A day for celebrating open data leaders

Top tips from public officials

On this Open Data Day 2019 we want to celebrate champions in governments around the world working to open up data based on our share set of principles. As part of our work to prove how open data can deliver on its potential we are showcasing stories, insights and top tips from Open Data Charter adopters in their journey to implement open data policies.

To this end, we reached out to leading open data reformers from countries including Colombia, El Salvador, France, North Macedonia, New Zealand, Sierra Leone, and Ukraine; and localities, such as, Buenos Aires, Catalonia, Ontario and Veracruz, to learn about how they are using open data to create public value. We asked them why an open by default approach is fundamental to their government and to share examples of how citizens can benefit from strategies that focus on publishing with purpose. Even though they come from diverse contexts, they all share the same belief that just and equitable societies will be built on data that is open by default, coupled with efforts to safeguard privacy and security. Learn more about what they have to say:

  • Why should governments become open by default?:

“More and more, data is being used in unexpected ways to solve problems. Even when we can’t see a use for data today, governments should look to open it by default so that it can help solve tomorrow’s problems” -Paul Stone, Open Data Programme Leader in New Zealand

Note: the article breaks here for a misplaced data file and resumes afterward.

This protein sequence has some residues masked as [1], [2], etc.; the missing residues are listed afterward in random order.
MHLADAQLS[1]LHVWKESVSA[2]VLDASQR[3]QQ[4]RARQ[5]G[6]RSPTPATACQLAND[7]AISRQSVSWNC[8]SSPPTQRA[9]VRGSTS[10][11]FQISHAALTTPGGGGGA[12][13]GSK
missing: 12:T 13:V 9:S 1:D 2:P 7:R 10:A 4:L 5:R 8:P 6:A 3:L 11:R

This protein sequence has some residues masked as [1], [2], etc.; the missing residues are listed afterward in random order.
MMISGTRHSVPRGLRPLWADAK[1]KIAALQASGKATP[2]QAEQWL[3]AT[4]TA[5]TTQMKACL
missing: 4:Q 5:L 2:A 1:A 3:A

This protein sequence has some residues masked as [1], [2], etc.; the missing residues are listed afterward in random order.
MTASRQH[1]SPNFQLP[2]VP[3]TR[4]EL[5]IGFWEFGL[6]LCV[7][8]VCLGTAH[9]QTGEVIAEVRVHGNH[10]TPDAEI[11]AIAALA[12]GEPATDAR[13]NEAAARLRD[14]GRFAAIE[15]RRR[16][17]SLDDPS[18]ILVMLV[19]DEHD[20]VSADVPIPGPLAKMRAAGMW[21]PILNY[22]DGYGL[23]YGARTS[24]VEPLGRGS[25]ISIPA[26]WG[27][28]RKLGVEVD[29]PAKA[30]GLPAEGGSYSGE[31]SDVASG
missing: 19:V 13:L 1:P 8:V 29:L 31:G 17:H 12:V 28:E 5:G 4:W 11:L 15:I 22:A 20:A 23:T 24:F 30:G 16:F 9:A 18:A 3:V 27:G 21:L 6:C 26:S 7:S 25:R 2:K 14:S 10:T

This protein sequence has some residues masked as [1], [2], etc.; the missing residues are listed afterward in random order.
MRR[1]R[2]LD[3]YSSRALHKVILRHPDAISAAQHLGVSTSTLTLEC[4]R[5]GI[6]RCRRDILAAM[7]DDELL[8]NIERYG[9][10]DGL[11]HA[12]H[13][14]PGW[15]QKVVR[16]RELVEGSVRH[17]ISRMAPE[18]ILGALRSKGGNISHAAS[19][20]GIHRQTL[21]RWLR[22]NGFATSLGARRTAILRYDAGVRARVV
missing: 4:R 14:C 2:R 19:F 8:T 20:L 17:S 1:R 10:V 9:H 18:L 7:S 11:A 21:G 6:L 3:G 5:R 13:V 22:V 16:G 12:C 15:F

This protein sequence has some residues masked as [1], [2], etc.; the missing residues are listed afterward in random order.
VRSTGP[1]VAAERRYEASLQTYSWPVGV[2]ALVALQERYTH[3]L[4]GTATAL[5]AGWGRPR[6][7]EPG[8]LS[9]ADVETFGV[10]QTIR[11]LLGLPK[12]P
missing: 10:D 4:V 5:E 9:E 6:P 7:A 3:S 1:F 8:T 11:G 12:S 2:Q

“Data belongs to citizens. By opening up its data, our Government strengthens its commitment to transparency while sharing its added value with society.” -Núria Espuny Salvadó, General Director of Transparency and Open Data in Catalonia

“The main objective of governments is the search for a better quality of life for their citizens. Data generated and shared by the government can be used to improve public services, as raw material for scientific research, generate entrepreneurship and economic development.” -Gerardo Pérez Gallardo, Director of Modernization, Innovation and Open Government in Veracruz, Mexico

“This is a continuous process combining evaluation and improvement. Information that governments create is not their own, but rather it’s public property. Citizens can be constructive critics of governments only when they have all the information, and this is the only way for governments to continuously improve and work at the service of citizens.” -Damjan ManchevskI, Minister of Information Society and Administration in the Republic of North Macedonia

“Opening up public data by default brings innovation and the use of data for the common good. It should be the new normal with which governments can create successful policies, encourage public participation and accountability to enable effective monitoring and evaluation.” -Yeama Thompson, Commissioner at the Right to Access Information Commission in Sierra Leone

“Open by default is necessary to institutionalize the subject but open by purpose is much more efficient to implement.” -Romain Tales, Interdepartmental Director of Digital and Information System in France

  • How is open data creating value in your government?: